Archive for the ‘Music’ Category

Grand Tour #21 – Poland. The Stranger / Maria Kuncewiczowa

September 27, 2017

I was very into Polish stuff in my teens, mostly because of Chopin’s piano music and Polański’s Knife in the Water and Kieślowski’s Dekalog (which I’m currently re/watching, as it happens), and the rousing Polish national anthem (which I still revere), as a result of which obsession I taught myself elementary Polish. Nowadays most of the vocab’s gone (‘I’d like some cheese’ is about my limit, though I put it into Google Translate and it came out as ‘She will ask the cheese’, so even that phrase I may be wrong about), but my pronunciation’s pretty solid, and my spelling too. In her own presence I once had to write out the name of someone called Drzazdzewska, and she was appropriately amazed and told me it was the first time anyone had ever done it.

The Stranger (Cudzoziemka) is a 1936 novel by Maria Kuncewiczowa (1895-1989), now out of print. I read the translation by B.W.A. Massey, which on account of his having given us a copy on its publication in 1945 was the only Polish novel in the library, or at any rate the only one I was interested in reading (take that, Stanisław Lem). The translation reads fluently, but has the familiar quirk of everyone’s name being Englishified, so that (for instance) the protagonist Róża is rendered as Rose. I can’t work out all of the characters’ authentic Polish names online, and the accents are a faff to paste in, so please forgive me for using their tidied-up names here.

One nice thing about reading obscure books that no one in the English-speaking world has ever heard of, let alone read, is that you don’t know what to expect. The Stranger turns out to be a psychological study. Rose is a stranger in several senses, most specifically a woman out of place: out of place in Russia because of her Polish ancestry, out of place in Poland (where she now lives) because of her Russian upbringing. Today she is a stranger in the home of her daughter Martie (Marta), but Martie isn’t there. Rose is irritated at Martie’s absence, and at the behaviour of Martie’s young son Zbyszek, and at Martie’s careless treatment of a table that is a family heirloom. There isn’t much that doesn’t irritate Rose. Her semi-estranged husband Adam turns up, then her highly-strung son Wladys (Ladislas), both of whom she treats with coldness, and finally Martie.

The narrative is divided between this one day and the past, perhaps the past as recalled by Rose. She remembers her own childhood, her youthful romances (‘the sufferings of men stimulated her like alcohol’) and her great lost love, Michael. Then, as they arrive in sequence at Martie’s house, each family member’s past relationship with Rose is rehearsed, Kuncewiczowa adeptly juggling past and present.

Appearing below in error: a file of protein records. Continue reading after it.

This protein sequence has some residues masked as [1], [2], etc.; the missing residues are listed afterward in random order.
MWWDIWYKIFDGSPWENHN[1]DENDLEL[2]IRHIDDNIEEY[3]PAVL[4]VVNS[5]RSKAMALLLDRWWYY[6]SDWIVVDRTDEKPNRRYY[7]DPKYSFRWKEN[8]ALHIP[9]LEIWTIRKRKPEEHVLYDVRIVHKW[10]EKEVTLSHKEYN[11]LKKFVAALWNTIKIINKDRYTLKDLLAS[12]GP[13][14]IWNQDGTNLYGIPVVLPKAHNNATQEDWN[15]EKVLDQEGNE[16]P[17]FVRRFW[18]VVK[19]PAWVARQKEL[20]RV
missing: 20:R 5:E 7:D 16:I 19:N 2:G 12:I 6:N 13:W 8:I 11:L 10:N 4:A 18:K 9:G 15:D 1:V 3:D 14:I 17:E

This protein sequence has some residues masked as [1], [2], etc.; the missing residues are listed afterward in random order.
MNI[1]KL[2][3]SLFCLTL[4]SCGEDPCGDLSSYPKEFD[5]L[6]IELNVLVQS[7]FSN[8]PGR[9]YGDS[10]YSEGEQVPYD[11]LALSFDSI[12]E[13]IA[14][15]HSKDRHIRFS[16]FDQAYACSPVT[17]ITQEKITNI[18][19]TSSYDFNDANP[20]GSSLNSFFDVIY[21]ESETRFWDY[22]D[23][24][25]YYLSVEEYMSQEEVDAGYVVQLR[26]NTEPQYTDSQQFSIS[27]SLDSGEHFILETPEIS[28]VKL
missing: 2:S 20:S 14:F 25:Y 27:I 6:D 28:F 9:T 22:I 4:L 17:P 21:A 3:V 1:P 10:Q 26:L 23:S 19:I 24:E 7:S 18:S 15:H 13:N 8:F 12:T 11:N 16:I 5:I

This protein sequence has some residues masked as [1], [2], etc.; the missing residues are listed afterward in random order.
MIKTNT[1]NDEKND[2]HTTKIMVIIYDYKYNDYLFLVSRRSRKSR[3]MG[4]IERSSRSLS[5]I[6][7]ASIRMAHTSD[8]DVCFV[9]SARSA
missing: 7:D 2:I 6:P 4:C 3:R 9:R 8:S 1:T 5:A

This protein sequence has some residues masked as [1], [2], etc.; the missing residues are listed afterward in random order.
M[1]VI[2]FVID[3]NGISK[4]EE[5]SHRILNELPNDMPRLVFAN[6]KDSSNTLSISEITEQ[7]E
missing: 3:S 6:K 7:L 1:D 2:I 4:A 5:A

I came to think of the book as an exercise in the limits of sympathy. How far can the reader sympathise with Rose? Most of the time, not very far. The closest character to her I’ve encountered elsewhere is Arrested Development‘s booze-soaked matriarch Lucille Bluth. The two share an emotional coldness, and a brazen manipulative streak. You’d cast someone glacial to play her in a film, probably Gene Tierney. The villainy in The Stranger isn’t really played for laughs, but it could be.

At its darkest moments Rose’s behaviour verges on the murderous. While the infant Martie is seriously ill with diphtheria, she considers withholding the girl’s medication and letting her die, then on administering the life-saving digitalis she paints herself as Martie’s saviour. Is this sociopathy, or is it severe depression? The key to Rose’s erratic behaviour, to her fractious relationships with others, may be the death in childhood of her younger son Kazio (not a keyboard, it’s a diminutive of Casimir; he’s also called Kaziuczek). On the tenth anniversary of Kazio’s death, Rose and Adam visit his grave:

When she found herself at home, Rose soon forgot her husband. Wladys embraced her perfunctorily in memory of his dead brother. He had not been able to go to the cemetery, because of a problem in mathematics which he could not neglect, since it was the year before his leaving examination. With his whole heart he desired to pass this examination. The date of it seemed to him to be a gateway through which he would enter his own independent world. Rose felt this aloofness in the embrace of her adolescent son, and her longing for Kazio returned more bitterly than ever before.

You can see how little moments like this can poison a relationship, and you understand the motivations of each character, the tactless son desperate to emancipate himself from the controlling mother, the mother unable to entertain anything but grief, and resentful of those who fail to express it as deeply as she does (though you sense she’d resent them just as much either way).